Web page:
IT intermediary rules: To comply or not to comply

IT intermediary rules: To comply or not to comply
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1 Jun, 2021

With Tuesday, it has been a week since India’s newly ratified Information Technology (Intermediary Guidelines and Digital media Ethics Code) Rules 2021 hits its three-month deadline in the country. The new rules impact a variety of businesses with India based userbases, from technology giants, social media companies and video streaming services to digital news publishers. 

Yet, there still hangs a big question mark on whether all social media companies have completely and clearly adhered or not to the new rules.  

Rakesh Maheshwari, a top official at Ministry of Electronics and Information Technology (MeitY) responsible for the information was unavailable for comments. 

In response to TechCircle’s request for comment on Monday, Facebook continued to maintain for a week now that it continues to discuss a few of the issues which need more engagement with the government even as it aims to comply with all provisions of the IT rules. 

“Pursuant to the IT Rules, we are working to implement operational processes and improve efficiencies. Facebook remains committed to people’s ability to freely and safely express themselves on our platform,” a spokesperson said. 

Social media intermediaries with over 5 million registered users in India are labelled significant social media intermediaries under the new IT Rules. Facebook’s largest digital properties in India include Instagram and WhatsApp. 

WhatsApp about a week ago sued the central government to block the IT rules, arguing that adherence to the new rules would have it break its end-to-end encryption. The lawsuit reportedly highlights a violation of privacy rights in India's constitution since the new regulation require social media companies to identify the first originator of information as and when demanded by law enforcement agencies. 

"Whether right to privacy is ensured using encryption technology or some other technology is entirely the purview of the social media intermediary... it is WhatsApp's responsibility to find a technical solution, whether through encryption or otherwise, that both happen," Ravi Shankar Prasad, a lawyer and cabinet minister holding the law and justice, electronics and information technology portfolio, told The Economic Times on Saturday.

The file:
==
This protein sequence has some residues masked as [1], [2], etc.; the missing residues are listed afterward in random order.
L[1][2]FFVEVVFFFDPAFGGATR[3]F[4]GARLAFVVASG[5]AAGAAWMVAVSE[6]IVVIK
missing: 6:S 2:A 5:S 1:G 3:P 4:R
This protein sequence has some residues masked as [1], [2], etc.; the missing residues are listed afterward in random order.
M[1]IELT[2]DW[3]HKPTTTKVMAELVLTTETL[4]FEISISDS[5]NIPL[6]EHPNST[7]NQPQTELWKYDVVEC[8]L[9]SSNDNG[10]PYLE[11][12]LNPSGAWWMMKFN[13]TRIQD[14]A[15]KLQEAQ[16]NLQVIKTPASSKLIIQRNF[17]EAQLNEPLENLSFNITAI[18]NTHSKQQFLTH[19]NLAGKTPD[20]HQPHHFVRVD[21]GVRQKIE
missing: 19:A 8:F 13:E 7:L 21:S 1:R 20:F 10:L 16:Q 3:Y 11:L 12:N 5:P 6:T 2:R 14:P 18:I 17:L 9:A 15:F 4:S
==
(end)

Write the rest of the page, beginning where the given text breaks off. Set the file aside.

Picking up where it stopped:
Read: Can the govt track WhatsApp messages without breaking encryption?  

Separately, with regard to take-down request compliance in the new rules, Twitter said that it would continue to engage with MeitY to protect freedom of expression and privacy. Google on the other hand said it will continue to comply with local laws in India, signaling that it will comply with the new regulation as well.  

“We respect India’s legislative process and have a long history of responding to government requests to remove content where the content violates the local law or our product policies,” a spokesperson said. 

Therefore, a WhatsApp message is no longer end-to-end encrypted if a user chooses to back-up his WhatsApp data over his Google account storage. 

Watch: The new social media rule conundrum 

It is clear however that the likes of WhatsApp and Twitter are at least in partial compliance with the new rules, if not fully. Twitter has appointed a resident grievance redressal officer (RO) for India, in line with the new rules. WhatsApp too has reportedly announced its first India-based grievance officer on Tuesday. 

London based Telegram declined a request for comment on whether it is compliant with the new rules. In January, Telegram reportedly had over 115 million active users in India. Messaging services such as Telegram and Signal grew in popularity around the time in India when WhatsApp made news for an infamous privacy policy.